Running TypeMock based test in Team Build

If you have TypeMock Isolator based MSTests in a solution you will want them to be run as part of any CI build process.

To get this to work with Team Build you have to make sure Isolator is started in the build box at the right time (something that is done automagically behind the scenes by Visual Studio during developer testing). This is not actually that difficult as TypeMock provide some tasks for just this purpose.

Firstly you have to install Isolator on the build box (and of course license it). Then edit your tfsbuild.proj build script to include the overrides for the beforetest and aftertest targets

<!-- Import the Typemock list of tasks --> 
    <TypeMockLocation>C:\Program Files\Typemock\Isolator\5.1</TypeMockLocation>
<Import Project ="$(TypeMockLocation)\TypeMock.MSBuild.Tasks"/>

<!-- Before the tests are run start TypeMock -->
<Target Name="BeforeTest">

<!-- And stop it when the are finished -->
<Target Name="AfterTest">

Once this is done your test should run OK

My problems with Live Messenger inside Visual Studio are fixed.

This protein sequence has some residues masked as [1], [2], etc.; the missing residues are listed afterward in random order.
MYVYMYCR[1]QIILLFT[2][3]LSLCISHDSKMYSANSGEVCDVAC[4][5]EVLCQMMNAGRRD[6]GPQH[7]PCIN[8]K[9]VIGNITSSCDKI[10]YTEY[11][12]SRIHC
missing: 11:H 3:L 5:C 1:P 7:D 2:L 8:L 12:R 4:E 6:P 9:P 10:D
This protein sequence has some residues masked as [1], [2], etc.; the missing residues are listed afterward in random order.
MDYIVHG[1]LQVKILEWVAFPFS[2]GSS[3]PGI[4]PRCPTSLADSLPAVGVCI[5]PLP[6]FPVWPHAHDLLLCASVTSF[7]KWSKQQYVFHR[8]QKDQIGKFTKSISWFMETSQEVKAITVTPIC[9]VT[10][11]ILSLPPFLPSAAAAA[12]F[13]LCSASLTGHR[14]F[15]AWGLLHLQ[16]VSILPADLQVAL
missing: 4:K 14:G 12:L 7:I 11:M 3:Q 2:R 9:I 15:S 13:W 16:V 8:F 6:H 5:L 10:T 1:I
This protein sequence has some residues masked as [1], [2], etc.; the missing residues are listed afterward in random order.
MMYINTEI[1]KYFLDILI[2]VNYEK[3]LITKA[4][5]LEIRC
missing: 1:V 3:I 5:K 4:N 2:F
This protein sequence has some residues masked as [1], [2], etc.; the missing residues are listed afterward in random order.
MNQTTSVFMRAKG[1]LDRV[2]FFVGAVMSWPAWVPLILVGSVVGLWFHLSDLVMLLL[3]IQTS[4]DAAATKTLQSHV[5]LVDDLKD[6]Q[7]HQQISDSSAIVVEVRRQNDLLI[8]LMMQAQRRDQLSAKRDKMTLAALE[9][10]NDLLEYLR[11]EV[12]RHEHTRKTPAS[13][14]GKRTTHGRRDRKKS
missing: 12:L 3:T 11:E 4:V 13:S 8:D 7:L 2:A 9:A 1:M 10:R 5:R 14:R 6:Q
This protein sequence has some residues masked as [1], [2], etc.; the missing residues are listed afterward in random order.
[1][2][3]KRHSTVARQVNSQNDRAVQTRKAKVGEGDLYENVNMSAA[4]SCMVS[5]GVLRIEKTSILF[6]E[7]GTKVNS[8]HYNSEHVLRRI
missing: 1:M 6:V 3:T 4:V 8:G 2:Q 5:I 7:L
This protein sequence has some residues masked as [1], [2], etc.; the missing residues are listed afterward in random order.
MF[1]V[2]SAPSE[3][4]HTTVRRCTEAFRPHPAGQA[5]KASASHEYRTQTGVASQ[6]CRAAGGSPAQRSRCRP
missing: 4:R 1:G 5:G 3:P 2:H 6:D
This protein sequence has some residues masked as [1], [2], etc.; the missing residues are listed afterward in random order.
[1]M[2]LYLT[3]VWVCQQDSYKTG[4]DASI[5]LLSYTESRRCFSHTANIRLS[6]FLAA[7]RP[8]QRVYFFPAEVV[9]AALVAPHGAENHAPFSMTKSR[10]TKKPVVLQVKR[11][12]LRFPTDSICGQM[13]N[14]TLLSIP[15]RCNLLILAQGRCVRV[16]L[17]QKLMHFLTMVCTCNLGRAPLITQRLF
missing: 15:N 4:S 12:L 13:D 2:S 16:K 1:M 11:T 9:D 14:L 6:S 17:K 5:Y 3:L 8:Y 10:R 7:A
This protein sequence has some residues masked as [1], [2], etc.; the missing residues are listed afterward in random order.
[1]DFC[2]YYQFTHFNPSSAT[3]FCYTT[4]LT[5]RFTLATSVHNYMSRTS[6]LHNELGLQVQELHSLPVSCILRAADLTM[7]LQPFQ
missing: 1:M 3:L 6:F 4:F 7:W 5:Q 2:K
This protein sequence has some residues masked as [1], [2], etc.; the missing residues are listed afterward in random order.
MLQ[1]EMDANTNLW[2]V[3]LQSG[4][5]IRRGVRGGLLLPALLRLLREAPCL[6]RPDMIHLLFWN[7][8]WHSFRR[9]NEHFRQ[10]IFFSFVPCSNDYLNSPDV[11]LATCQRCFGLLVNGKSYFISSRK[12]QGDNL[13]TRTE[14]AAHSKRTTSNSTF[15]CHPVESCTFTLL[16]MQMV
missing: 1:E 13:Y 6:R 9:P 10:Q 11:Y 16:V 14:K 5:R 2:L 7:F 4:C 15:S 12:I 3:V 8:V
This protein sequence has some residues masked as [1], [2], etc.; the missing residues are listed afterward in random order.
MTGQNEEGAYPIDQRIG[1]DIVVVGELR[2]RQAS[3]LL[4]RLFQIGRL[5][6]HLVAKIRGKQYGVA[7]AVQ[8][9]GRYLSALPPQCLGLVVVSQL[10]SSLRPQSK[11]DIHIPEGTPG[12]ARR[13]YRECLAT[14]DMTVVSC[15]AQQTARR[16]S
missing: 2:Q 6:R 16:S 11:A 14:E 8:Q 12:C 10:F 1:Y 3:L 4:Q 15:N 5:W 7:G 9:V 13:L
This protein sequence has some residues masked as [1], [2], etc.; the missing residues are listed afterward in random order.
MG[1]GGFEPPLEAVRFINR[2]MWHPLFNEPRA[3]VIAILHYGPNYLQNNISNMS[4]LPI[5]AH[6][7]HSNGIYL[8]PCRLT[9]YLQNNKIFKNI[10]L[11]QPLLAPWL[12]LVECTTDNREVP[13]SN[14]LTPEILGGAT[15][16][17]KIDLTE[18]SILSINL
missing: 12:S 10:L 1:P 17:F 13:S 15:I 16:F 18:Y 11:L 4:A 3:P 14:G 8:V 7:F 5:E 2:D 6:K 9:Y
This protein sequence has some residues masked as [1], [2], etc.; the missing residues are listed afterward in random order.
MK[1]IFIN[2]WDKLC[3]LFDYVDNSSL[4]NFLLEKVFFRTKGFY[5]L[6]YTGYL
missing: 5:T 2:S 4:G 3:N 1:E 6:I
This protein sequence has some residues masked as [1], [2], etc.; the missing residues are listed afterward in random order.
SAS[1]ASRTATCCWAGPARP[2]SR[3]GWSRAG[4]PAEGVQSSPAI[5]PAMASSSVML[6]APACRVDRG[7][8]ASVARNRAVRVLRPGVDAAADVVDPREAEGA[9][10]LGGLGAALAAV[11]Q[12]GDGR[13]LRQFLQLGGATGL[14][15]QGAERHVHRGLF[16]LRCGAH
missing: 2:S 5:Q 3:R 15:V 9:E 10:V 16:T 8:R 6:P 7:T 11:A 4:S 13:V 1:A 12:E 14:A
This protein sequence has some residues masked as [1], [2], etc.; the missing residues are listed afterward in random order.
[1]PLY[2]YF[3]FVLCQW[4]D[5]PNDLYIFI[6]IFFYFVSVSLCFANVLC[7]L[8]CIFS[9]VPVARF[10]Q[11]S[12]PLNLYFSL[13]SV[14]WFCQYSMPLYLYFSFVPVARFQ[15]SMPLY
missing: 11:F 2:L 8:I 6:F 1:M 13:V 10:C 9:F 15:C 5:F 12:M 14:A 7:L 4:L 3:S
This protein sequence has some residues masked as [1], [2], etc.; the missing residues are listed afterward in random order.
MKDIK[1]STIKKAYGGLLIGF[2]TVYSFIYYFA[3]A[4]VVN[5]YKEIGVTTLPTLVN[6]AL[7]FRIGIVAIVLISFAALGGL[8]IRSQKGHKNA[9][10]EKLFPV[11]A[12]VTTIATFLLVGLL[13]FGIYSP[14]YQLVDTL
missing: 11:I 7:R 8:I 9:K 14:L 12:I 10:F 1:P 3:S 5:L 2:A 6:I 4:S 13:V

One of the cool feature of the last October 08 release of TFS Power Tools has been that the members of a Team Project are shown inside Team Explorer.

One of the ideas of this is that you can use Live Messenger from inside Team Explorer to see team members status, but I and many other were seeing the error shown below as Team Explorer refreshed


There had been much talk of it being settings in the registry, UAC being used etc. but none of the fixes detailed worked for me.

However, today it has all started working after I updated to the new version of Live Messenger released in the past few days, Version 2009 (Build 14.0.8050.1202). I suspect the problem in my case was that I was using a beta version of Live Messenger

Update in using StyleCop in TFS Team Build

I posted a while ago about trying to wire in the results from StyleCop into a Team Build, the problem I had was that I could not get the StyleCop violations into the build summary.

Well I still can’t, after much checking and asking around I was reliably informed that the build summary is not editable and there are no immediate plans for it to be in the future versions of TFS.

However, Martin Woodward, another Team System MVP, made the suggestion to add the violation information into the build information object. This would not allow the information to be seen in  the build summary in Visual Studio, but it would allow me to programmatically recover it from the IBuildInformation object inside my build wallboard application – which shows the current state of all our current CI Team Builds, it shows a scrolling list row as below